Heather Staines leads you on adventures across the web to show how she created over 100,000 annotations with Hypothesis.
The web of linked resources produces a steady flow of emergent capabilities. The web of linked segments increases that flow.
Annotation alone is a powerful way to remix the web. When you add Twitter into the mix, possibilities multiply.
Recently we decided to keep better track of tweets, blog posts, and other web resources that mention and discuss our product. There are two common ways to do that: send links to a list maintainer, or co-edit a shared list of links. And here's a third way, less common but arguably more powerful and flexible: tag the web resources in situ.
A new wildcard URL search API makes it possible to monitor entire websites for annotation activity. Here we show how you can use that capability to send notifications to Slack.
Searching for large numbers of annotations is now much faster with the addition of a new parameter for our search API: search_after.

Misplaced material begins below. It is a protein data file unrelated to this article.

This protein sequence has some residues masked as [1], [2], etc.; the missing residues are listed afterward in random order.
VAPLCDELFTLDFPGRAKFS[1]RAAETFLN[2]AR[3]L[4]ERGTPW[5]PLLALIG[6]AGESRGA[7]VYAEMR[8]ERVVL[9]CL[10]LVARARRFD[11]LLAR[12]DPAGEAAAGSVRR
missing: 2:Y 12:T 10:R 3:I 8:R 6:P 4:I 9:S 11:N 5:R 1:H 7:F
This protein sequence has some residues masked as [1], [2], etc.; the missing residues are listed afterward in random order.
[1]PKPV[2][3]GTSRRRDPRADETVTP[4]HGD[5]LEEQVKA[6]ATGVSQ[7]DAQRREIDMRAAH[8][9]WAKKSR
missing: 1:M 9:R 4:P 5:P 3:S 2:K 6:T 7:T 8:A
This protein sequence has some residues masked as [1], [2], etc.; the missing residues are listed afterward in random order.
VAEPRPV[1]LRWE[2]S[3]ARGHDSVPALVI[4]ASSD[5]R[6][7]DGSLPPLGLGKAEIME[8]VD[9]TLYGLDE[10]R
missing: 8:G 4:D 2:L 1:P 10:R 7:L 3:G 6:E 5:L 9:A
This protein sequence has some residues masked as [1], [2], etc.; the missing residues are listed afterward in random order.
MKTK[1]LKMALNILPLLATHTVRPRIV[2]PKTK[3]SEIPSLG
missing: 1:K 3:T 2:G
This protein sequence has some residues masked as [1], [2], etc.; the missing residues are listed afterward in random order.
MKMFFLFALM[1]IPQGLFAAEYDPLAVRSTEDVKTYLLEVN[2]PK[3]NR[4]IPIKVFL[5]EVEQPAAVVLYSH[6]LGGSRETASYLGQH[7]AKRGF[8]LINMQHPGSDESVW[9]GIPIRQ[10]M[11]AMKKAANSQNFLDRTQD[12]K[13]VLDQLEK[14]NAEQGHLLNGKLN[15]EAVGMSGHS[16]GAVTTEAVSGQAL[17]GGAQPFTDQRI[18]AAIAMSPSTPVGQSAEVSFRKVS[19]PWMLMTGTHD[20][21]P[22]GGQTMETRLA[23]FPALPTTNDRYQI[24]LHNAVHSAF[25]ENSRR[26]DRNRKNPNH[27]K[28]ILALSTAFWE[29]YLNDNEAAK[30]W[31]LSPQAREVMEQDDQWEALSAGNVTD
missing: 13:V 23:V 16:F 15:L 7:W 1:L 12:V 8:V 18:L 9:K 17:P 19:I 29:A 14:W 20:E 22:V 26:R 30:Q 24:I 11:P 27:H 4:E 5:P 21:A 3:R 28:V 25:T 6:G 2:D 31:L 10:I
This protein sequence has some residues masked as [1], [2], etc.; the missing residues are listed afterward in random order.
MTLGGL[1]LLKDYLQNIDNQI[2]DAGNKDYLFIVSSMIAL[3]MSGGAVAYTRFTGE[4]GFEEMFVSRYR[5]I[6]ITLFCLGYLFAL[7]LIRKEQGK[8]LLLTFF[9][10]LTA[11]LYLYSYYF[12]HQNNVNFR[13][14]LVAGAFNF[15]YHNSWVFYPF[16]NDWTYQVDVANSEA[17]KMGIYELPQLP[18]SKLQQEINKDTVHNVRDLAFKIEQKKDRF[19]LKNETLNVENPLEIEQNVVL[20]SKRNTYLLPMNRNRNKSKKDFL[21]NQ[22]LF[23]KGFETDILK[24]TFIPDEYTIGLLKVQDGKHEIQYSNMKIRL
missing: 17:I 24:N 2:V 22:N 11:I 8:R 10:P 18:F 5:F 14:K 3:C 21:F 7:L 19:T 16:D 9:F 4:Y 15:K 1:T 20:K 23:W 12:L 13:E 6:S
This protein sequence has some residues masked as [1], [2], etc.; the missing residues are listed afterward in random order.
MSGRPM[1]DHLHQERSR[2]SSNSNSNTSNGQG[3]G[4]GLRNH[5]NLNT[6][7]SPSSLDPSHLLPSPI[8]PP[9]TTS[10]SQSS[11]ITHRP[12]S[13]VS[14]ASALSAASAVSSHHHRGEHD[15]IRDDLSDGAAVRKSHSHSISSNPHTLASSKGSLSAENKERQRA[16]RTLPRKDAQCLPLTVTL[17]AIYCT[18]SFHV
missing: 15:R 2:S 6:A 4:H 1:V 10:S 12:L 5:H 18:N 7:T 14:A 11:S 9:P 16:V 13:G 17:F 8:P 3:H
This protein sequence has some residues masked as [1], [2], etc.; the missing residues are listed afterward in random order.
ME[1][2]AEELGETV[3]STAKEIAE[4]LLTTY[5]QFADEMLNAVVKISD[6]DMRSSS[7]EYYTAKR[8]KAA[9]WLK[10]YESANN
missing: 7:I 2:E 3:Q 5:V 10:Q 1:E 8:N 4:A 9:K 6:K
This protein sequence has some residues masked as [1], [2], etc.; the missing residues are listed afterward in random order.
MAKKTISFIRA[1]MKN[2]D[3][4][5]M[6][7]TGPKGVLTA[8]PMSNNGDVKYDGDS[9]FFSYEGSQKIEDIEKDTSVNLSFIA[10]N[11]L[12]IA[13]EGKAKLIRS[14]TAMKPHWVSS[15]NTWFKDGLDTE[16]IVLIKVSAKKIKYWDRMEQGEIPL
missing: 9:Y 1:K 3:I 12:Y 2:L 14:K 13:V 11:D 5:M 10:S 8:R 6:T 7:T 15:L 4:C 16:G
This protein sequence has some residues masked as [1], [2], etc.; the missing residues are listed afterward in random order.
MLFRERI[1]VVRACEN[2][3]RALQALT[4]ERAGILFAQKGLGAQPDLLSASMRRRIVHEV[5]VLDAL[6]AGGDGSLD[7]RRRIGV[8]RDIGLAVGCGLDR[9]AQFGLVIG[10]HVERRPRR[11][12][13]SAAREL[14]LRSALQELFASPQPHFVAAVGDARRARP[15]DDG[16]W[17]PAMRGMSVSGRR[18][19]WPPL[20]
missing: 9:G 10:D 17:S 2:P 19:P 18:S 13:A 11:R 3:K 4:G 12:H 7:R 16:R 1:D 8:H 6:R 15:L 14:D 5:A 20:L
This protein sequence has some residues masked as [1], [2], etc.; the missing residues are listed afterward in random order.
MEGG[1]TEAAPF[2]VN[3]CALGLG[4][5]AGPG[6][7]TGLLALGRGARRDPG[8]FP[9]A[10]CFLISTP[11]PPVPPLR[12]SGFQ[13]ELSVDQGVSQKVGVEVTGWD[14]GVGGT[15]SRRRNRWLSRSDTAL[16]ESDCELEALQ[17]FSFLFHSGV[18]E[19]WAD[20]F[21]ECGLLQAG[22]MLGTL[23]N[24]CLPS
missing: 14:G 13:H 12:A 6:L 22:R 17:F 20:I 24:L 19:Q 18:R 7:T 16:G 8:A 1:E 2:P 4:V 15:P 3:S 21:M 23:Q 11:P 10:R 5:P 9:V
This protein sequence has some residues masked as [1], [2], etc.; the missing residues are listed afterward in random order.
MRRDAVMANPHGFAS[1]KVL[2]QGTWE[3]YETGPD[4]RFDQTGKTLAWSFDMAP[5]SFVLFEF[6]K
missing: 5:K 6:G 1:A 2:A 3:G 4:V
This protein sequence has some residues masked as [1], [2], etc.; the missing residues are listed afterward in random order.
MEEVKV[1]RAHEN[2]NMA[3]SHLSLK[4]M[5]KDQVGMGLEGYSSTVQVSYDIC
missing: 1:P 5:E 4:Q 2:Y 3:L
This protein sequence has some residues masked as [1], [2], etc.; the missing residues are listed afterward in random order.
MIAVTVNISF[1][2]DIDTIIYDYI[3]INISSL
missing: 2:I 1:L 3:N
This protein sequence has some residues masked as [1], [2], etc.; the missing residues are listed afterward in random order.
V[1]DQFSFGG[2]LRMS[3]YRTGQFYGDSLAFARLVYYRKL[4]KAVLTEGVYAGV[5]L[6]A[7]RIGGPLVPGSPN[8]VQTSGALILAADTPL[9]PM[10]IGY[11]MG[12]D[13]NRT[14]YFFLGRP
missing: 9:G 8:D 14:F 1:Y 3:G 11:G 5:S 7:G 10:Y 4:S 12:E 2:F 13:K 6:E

When you install the Hypothes.is Chrome extension, you will receive a notification from the Chrome browser asking for a certain set of permissions. Chrome overstates what Hypothes.is needs permission to do -- we don't use your camera, for example! We ask for these permissions because the extension needs them in order to work [...]
A posse of Hypothesis users got together for delightful exploration that started with Playful Annotation in the Open and continued in the Hypothesis annotation layer for that blog post. (And then in an annotation layer on that annotation layer!) One of the questions that came up was about @mentions: Until @mentions are an in-app feature [...]
A few weeks ago we published a frequently-asked questions page at https://hypothes.is/faq. In the time-honored tradition of the internet FAQ, we want ours to be a living document that evolves as we add features and interact with users. That tradition is often more honored in the breach than the observance, but we have an ace [...]
I'm often asked: "What does the Hypothes.is software do?" The elevator pitch is easy. "Visit a web page, then select some text and annotate with comments or tags. You'll see those annotations when you return to the page, and so will other Hypothesis users." As a general proposition that seems to make sense to almost [...]